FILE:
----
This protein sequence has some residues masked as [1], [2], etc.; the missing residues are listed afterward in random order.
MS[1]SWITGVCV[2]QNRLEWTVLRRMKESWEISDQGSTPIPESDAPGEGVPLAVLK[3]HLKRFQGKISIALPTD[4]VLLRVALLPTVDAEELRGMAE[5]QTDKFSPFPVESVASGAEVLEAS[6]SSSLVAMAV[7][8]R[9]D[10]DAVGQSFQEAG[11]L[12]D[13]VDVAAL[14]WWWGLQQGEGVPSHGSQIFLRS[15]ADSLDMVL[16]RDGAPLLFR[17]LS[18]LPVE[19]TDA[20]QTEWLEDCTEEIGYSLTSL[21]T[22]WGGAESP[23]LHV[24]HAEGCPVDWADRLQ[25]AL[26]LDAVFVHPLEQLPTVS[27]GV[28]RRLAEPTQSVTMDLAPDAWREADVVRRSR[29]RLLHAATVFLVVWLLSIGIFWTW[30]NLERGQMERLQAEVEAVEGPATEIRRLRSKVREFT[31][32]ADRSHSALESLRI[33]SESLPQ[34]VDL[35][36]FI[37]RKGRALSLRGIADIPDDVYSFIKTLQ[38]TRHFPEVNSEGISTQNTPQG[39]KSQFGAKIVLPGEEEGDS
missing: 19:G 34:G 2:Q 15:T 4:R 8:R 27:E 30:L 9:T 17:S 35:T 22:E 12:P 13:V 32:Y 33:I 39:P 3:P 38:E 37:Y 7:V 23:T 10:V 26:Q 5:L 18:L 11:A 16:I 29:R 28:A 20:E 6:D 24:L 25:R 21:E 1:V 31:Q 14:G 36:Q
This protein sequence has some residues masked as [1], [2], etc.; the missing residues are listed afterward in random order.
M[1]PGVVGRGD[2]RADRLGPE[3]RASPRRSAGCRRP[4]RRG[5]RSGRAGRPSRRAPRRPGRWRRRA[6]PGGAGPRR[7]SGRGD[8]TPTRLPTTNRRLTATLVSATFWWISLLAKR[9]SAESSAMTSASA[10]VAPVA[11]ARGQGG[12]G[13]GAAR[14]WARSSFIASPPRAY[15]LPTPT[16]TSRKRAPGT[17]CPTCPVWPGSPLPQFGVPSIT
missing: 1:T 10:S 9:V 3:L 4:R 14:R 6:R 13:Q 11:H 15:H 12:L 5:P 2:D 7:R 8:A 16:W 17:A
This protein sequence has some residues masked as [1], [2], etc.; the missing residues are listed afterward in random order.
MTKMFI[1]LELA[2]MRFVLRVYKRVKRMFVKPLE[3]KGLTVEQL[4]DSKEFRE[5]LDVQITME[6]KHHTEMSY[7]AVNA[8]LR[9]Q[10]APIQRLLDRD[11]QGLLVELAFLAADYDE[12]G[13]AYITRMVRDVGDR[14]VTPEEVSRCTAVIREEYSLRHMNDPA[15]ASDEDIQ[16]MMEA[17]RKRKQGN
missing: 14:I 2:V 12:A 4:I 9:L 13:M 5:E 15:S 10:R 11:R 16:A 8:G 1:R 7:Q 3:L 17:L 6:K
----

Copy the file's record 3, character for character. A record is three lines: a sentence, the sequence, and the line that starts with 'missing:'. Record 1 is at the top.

This protein sequence has some residues masked as [1], [2], etc.; the missing residues are listed afterward in random order.
MTKMFI[1]LELA[2]MRFVLRVYKRVKRMFVKPLE[3]KGLTVEQL[4]DSKEFRE[5]LDVQITME[6]KHHTEMSY[7]AVNA[8]LR[9]Q[10]APIQRLLDRD[11]QGLLVELAFLAADYDE[12]G[13]AYITRMVRDVGDR[14]VTPEEVSRCTAVIREEYSLRHMNDPA[15]ASDEDIQ[16]MMEA[17]RKRKQGN
missing: 14:I 2:V 12:A 4:I 9:L 13:M 5:E 15:S 10:R 11:R 16:A 8:G 1:R 7:Q 3:L 17:L 6:K